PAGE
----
An investigation of wood turtle (Clemmys insculpta) nest success in Southwestern Massachusetts

Siart, Leeanne
Rick Van de Poll
Department of Environmental Studies
1999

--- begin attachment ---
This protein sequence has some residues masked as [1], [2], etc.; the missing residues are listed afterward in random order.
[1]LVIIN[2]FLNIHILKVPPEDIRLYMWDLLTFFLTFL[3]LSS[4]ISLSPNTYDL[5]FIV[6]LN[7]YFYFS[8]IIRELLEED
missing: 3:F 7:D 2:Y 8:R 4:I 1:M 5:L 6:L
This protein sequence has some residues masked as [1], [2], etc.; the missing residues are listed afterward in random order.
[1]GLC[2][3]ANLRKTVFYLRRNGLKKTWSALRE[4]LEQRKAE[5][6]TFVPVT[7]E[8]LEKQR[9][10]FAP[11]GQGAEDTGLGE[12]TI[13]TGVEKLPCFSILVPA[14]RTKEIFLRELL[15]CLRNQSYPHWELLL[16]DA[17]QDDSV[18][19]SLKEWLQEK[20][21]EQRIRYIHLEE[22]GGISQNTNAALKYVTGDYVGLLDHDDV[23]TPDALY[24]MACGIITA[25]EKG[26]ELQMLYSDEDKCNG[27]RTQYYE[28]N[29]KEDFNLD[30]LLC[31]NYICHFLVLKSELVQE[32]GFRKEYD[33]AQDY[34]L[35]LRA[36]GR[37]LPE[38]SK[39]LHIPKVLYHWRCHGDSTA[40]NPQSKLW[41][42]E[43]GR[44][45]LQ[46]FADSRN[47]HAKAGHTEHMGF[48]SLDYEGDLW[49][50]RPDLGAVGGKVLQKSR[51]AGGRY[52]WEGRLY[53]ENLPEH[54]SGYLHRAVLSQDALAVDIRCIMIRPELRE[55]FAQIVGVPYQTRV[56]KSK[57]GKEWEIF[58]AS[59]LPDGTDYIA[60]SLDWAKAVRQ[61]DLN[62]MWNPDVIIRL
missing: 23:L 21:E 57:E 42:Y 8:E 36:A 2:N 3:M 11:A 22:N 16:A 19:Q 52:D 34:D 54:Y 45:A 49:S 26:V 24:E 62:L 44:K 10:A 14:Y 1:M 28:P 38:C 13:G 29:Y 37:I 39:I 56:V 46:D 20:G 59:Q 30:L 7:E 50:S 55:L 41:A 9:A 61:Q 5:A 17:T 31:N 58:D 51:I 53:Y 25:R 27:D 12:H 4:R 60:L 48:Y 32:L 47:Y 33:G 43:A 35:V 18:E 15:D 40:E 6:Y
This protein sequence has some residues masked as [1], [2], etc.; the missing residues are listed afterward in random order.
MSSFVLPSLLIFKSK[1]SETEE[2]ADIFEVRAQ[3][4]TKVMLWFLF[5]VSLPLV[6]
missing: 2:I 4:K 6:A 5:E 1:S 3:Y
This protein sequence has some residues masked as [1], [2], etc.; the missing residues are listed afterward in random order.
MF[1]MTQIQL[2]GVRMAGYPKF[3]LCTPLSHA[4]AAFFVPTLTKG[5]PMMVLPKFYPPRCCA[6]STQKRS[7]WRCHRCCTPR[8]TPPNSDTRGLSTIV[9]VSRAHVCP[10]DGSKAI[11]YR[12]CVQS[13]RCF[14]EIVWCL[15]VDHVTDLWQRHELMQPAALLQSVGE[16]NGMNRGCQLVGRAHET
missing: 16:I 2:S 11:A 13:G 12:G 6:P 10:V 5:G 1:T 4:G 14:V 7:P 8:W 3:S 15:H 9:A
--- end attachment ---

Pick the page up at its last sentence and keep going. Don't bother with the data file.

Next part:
A study of the wood turtle (Clemmy insculpta) was conducted in southwestern Massachusetts from April 1998 to November 1998. The research focused on nesting behavior and nest success. Aspects of nest success that were studies include location and predation of nests. Also, distances of nests to the nearest stream location were measured to provide baseline data and evaluate the adequacy of the 200 –foot buffer zone under the River Protection Act in Massachusetts for protection of the wood turtle. A study population consisting of 21 turtles (18 adult females, 2 adult males, and 1 hatchling) was captured, measured, and marked for individual identification. The male-to-female adult sex ration was 1:9. Differences in female body size (carapace length mean = 175.39 mm ± 7.84mm, plastron length mean = 169.5 mm ± 10.01 mm) and in body mass (mean = 834 g ± 103.04 g) were not significant. During the study, 78.2% (n=43) of the captures were in terrestrial habitats. Observations of nesting behavior were made from 21 May 1998 to 16 June 1998. Nine adult females were observed nesting or conducting nesting activity. Nests were located up to 110 meters (361 feet) (mean = 61.4m ± 53.69m; n=5) from the water, suggesting that for this population and season the 200-foot buffer zone under the River protection Act of Massachusetts was not adequate to protect nesting habitat of the wood turtle. However, more data should be collected in order to better determine if the buffer zone is sufficient for wood turtle protection. Data collected during this study suggest that this population of C. insculpta is aged (16 of 21 turtles were over 20 years old) and not reproducing at a replacement level. High raccoon population, little recruitment, atypical habitat, along with possible impacts from illegal collecting (although not documented at this site) and road mortality are all possible factors contributing to the viability of this population. More research is recommended as well as management of nesting sites and surrounding habitat.

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